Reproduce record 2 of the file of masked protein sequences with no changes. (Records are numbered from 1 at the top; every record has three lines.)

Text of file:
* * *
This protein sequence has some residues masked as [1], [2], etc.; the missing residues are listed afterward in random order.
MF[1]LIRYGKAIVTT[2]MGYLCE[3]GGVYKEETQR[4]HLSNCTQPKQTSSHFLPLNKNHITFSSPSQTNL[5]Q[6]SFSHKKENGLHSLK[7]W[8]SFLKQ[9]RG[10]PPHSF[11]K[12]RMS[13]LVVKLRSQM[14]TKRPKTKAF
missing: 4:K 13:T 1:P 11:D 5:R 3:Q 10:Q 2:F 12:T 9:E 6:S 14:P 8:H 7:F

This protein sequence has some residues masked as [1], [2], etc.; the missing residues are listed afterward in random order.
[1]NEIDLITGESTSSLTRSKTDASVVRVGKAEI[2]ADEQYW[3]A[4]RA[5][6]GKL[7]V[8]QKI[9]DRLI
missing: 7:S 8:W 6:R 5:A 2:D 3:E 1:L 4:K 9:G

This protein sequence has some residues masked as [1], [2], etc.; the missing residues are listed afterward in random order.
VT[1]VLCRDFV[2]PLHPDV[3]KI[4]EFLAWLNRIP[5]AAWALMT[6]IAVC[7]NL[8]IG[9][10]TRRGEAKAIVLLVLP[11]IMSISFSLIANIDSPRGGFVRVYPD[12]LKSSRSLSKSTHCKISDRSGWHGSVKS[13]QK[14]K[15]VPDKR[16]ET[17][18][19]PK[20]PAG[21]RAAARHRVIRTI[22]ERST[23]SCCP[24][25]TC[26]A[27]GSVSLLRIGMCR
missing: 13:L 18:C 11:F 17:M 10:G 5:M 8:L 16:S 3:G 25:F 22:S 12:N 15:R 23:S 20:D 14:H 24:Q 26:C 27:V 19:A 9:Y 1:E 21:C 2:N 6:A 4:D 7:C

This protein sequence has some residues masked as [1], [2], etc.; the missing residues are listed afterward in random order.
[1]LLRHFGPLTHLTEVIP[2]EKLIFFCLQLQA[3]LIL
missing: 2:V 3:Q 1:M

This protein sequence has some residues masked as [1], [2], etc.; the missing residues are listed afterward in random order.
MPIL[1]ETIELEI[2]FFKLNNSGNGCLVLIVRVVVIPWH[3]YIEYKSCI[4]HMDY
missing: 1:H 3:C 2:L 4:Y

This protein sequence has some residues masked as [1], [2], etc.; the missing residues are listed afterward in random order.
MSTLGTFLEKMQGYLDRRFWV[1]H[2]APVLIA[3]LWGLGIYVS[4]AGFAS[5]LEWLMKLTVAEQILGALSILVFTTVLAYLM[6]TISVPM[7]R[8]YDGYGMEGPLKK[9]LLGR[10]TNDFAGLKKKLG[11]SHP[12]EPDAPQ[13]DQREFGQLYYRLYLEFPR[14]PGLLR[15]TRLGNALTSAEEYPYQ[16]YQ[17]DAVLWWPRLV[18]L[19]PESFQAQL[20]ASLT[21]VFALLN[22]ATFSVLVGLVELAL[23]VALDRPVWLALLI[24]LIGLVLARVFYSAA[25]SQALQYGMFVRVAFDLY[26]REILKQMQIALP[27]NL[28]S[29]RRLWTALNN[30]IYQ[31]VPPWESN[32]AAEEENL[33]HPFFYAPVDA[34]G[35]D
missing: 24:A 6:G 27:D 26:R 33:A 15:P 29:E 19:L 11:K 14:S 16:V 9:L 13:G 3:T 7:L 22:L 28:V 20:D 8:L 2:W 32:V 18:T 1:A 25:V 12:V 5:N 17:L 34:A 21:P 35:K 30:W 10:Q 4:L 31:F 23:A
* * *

This protein sequence has some residues masked as [1], [2], etc.; the missing residues are listed afterward in random order.
[1]NEIDLITGESTSSLTRSKTDASVVRVGKAEI[2]ADEQYW[3]A[4]RA[5][6]GKL[7]V[8]QKI[9]DRLI
missing: 7:S 8:W 6:R 5:A 2:D 3:E 1:L 4:K 9:G